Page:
Trashbat

Vital Squad Member
Why should AXA have ever used their UK entity to write EEA risks when their main office in Paris can do so?

Following your logic though, their UK entity/office has been set up partly because they can and will only write UK risks over here, and that would suggest that the tax would be paid on those over here.

You may be more learned on insurance matters but logic and science tells you that for any action, there is an equal and opposite reaction. What's good for the goose, etc.

Also, I have heard no complaints so far from our insurance sector to this perceived disaster, whereas in this past week we have had Jez Staley (boss of Barclays) and Andrew Bailey (BOE Governor) both being nothing but upbeat about the future for the whole City of London and the new Global opportunities. The amount of tax revenue that is likely to provide would dwarf any net tax loss we may make on the changes to tax positions regarding EEA risks.
Why would they complain? They can still insure EEA risks. Nobody is stopping them. They just write the risks in EU countries - reducing the IPT tax take here in the UK to the tune of £7.2m.

It is not a disaster for them. It is an inconvenience for them to change their processes / systems / legal entity structure.

The problem is for the UK who will no longer benefit from the IPT that these companies were paying to the Exchequer for the EEA risks that were being written in London.

Got it?
 

ThreeSixes

Vital 1st Team Regular
I'll have one more go..
100 = Core Sample of voters.
Split 49/49 between Leave and Remain.
The other 2 (2%) are undecided.
One of them (Karen) who's mum is ill in hospital passes a big red bus telling her that if she votes leave the NHS will get £350 million a week. She decides to vote leave.
The other (Tony) picks up the Daily Express in the dentists waiting room that says if he votes leave he will stop millions of Turkish immigrants coming to the UK. Tony decides to vote leave.

Hopefully this demonstrates that just 2% of voters decided the referendum outcome.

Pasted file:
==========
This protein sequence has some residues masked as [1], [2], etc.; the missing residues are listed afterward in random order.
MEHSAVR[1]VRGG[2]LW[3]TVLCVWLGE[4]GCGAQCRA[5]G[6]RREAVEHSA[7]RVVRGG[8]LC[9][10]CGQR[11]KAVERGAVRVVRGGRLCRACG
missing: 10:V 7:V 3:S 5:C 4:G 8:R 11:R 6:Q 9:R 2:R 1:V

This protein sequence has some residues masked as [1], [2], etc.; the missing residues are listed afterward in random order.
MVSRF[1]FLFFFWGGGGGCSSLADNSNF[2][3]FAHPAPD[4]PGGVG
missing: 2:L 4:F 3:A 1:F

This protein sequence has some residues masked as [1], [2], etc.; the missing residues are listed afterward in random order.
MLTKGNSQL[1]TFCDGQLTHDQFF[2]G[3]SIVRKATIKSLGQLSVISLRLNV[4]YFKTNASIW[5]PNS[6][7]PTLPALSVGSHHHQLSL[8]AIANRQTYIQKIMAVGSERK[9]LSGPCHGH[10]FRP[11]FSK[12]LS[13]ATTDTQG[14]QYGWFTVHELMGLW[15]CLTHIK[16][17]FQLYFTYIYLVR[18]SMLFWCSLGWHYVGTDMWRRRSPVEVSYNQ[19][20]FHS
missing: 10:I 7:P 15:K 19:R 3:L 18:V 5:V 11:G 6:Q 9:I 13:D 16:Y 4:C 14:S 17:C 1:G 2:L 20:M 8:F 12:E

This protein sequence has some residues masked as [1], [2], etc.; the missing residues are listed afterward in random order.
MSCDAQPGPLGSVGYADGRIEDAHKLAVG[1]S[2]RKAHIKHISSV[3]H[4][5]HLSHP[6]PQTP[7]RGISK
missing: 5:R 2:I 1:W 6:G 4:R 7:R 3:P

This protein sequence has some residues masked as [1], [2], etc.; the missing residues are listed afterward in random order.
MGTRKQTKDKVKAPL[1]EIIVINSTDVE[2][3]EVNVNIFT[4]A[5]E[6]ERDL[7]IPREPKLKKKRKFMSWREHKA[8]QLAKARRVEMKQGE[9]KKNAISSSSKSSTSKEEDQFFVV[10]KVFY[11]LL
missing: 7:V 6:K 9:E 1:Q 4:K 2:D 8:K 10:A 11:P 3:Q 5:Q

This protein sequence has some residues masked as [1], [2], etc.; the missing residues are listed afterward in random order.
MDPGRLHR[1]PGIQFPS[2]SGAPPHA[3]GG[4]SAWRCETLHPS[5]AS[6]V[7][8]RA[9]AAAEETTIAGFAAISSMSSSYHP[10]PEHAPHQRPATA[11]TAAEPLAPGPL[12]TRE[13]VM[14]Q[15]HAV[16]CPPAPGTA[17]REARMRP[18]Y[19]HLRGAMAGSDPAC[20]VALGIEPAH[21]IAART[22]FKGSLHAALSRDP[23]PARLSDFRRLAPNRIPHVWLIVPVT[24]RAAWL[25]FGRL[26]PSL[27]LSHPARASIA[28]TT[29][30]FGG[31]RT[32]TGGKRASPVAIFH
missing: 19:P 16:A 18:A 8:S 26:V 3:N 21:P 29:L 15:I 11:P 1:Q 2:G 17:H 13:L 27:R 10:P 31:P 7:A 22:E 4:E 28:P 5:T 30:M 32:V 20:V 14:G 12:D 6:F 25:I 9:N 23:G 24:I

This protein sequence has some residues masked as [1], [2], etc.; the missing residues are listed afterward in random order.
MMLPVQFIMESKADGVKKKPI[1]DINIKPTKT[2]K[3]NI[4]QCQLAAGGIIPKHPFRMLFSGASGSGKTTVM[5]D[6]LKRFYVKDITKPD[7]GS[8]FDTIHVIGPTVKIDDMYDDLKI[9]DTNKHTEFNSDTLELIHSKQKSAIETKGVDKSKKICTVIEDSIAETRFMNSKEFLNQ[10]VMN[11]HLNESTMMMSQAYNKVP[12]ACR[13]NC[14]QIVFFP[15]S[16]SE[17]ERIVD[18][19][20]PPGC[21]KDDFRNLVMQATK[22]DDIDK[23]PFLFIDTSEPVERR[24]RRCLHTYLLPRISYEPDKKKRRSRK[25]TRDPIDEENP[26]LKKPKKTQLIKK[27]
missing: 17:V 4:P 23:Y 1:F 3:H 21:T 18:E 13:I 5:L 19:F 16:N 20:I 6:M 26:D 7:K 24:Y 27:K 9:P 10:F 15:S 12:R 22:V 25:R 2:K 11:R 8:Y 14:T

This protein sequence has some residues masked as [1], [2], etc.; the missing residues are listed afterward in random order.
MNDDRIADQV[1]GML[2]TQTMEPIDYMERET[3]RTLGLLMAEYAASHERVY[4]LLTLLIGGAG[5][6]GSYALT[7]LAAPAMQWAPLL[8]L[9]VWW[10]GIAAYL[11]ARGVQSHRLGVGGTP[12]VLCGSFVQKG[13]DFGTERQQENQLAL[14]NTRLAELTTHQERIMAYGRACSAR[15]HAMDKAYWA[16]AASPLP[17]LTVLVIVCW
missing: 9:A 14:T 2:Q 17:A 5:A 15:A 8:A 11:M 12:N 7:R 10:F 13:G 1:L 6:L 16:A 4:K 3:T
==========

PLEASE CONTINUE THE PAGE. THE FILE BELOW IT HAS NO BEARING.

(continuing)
It may also show how a couple of well placed lies might also have an effect but I admit that part is not as scientific!
Very clever, I like it.

It's not right though is it? That's 51/49, not 52/48
 

Gills 58

Vital Football Hero
We'll see if he's outed tomorrow, when we see what the score is. If the game's is off, we'll match him off to the ducking pond!
But we know what the score is. If what we "see" tomorrow is any different then it will be a fake. Only Trashbat knows the truth. I have incontrovertible evidence which is; Trashbat says so.
 

shotshy

Vital 1st Team Regular
I scoured every paper this morning, looking for the 20 mile tailbacks at Dover.
None.
Project Fear or incompetence ?

I also checked the exchange rates given that Goldman Sachs told us that after the transition period ended, the GBP would be on par with the Dollar and Euro.
today - 1.40 for the dollar and 1.16 for the Euro
Project Fear or incompetence ?

I looked for evidence of the demise of the City of London and stumbled across this

"Almost 1,500 EU-based financial services firms have applied for permission to operate in the UK, with around 1,000 of these planning to establish their first office in the country, according to a Freedom of Information request (FOI) by financial regulatory consultancy Bovill. The FOI request from last year showed 1,441 firms had applied to the Temporary Permission Regime (TPR), with 83 percent of these on a services passport, meaning they would need to set up an office in the UK for the first time. Bovill repeated its FOI at the end of December, which found 1,476 firms have signed up to the regime and are awaiting FCA authorisation in order to operate in the UK. "
Project Fear or incompetence ?

I fully expect a remainer to counter this with ... but .. but a cheesemaker somewhere had said he's moving ten jobs to France.

The point really is, that so many have been suckered by 'experts' peddling Project Fear for years, and virtually none of their 'predictions' have come to fruition.
 

GillsBluenose

Vital 1st Team Regular
It was always patently clear that there will be losers both sides of the channel and winners both sides of the channel.

Brexit may be the reason why some businesses will go to the wall if they do not adapt, but that happens organically anyway. Look at the mighty Philip Green or, more generally, the high street. Look at what Covid has done to business in Europe.

No huge pots of gold or sunlit uplands in the short term, but also no disaster or armageddon.

No real point in trying to decide whether Brexit has been a success for business until two or three years along the road.

No doubting that it has been a success politically and in the interests of independence though.
 

markinkent

Vital 1st Team Regular
I scoured every paper this morning, looking for the 20 mile tailbacks

The point really is, that so many have been suckered by 'experts' peddling Project Fear for years, and virtually none of their 'predictions' have come to fruition.

Far too early to be drawing conclusions shotshy.

No queues so far as freight traffic is lighter due to pre brexit stockpiling. Lets see what the next few months bring as we activate all the checks

It is harder to import/export and it costs more. Just facts our company has experienced.

In time we will see if the cost of weekly shop increases that's what will count for most of us.

Much of it will be smoke and mirrors and hard to decipher the spin form whichever side chooses to.

Each of us will have to see how it affects us good and bad but far too early to tell right now.